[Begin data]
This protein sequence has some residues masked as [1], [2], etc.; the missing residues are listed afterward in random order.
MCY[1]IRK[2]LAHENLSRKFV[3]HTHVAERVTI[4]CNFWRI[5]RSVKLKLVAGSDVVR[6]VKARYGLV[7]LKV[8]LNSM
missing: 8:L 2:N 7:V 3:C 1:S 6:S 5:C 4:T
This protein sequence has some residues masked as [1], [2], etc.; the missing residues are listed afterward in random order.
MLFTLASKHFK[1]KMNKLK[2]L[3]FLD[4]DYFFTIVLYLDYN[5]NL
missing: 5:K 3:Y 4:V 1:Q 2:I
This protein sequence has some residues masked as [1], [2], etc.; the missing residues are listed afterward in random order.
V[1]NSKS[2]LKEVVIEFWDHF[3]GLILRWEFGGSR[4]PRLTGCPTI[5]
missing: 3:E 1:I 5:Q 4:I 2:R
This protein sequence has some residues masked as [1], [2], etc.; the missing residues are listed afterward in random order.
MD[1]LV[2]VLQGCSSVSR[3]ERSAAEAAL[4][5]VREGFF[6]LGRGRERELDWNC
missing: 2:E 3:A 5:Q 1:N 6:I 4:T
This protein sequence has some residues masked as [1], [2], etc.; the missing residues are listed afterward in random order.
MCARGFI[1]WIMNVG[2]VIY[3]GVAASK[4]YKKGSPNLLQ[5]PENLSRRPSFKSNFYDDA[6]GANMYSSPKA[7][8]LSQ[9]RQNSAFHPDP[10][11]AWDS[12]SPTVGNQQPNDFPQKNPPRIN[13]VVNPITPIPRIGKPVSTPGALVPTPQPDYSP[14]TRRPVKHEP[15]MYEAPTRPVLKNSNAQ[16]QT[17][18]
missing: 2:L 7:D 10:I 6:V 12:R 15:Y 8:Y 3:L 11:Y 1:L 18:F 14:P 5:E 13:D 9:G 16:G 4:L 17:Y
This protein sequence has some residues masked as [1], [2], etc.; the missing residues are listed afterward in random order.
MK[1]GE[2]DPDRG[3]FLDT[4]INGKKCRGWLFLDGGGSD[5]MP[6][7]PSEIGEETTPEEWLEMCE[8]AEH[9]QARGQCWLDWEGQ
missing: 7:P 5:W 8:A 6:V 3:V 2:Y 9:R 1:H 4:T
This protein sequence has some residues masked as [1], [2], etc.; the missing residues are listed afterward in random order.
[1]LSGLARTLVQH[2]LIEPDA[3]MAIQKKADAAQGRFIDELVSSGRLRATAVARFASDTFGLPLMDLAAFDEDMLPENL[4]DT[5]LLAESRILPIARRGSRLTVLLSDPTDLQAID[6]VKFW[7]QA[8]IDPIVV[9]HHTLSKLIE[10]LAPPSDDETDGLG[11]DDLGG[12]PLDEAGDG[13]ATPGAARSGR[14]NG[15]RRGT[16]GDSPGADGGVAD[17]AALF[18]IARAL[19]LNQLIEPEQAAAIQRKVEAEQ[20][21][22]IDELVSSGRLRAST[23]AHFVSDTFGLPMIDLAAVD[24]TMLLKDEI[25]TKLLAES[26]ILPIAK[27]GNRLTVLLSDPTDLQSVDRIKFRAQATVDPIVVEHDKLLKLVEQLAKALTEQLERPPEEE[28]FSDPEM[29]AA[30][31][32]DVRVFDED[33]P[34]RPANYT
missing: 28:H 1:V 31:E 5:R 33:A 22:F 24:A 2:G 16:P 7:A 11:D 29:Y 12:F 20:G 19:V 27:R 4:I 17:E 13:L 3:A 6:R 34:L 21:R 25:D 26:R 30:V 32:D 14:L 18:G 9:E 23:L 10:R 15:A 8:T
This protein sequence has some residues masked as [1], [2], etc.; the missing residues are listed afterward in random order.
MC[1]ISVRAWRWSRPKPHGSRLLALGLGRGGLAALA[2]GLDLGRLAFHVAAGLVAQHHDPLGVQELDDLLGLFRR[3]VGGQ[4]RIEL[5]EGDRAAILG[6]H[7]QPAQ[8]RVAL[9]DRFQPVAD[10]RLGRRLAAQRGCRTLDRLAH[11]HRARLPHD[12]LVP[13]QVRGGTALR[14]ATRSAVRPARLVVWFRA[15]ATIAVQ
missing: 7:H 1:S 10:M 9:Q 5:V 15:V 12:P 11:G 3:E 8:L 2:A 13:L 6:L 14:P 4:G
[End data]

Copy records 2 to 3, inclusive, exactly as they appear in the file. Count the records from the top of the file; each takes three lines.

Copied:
This protein sequence has some residues masked as [1], [2], etc.; the missing residues are listed afterward in random order.
MLFTLASKHFK[1]KMNKLK[2]L[3]FLD[4]DYFFTIVLYLDYN[5]NL
missing: 5:K 3:Y 4:V 1:Q 2:I
This protein sequence has some residues masked as [1], [2], etc.; the missing residues are listed afterward in random order.
V[1]NSKS[2]LKEVVIEFWDHF[3]GLILRWEFGGSR[4]PRLTGCPTI[5]
missing: 3:E 1:I 5:Q 4:I 2:R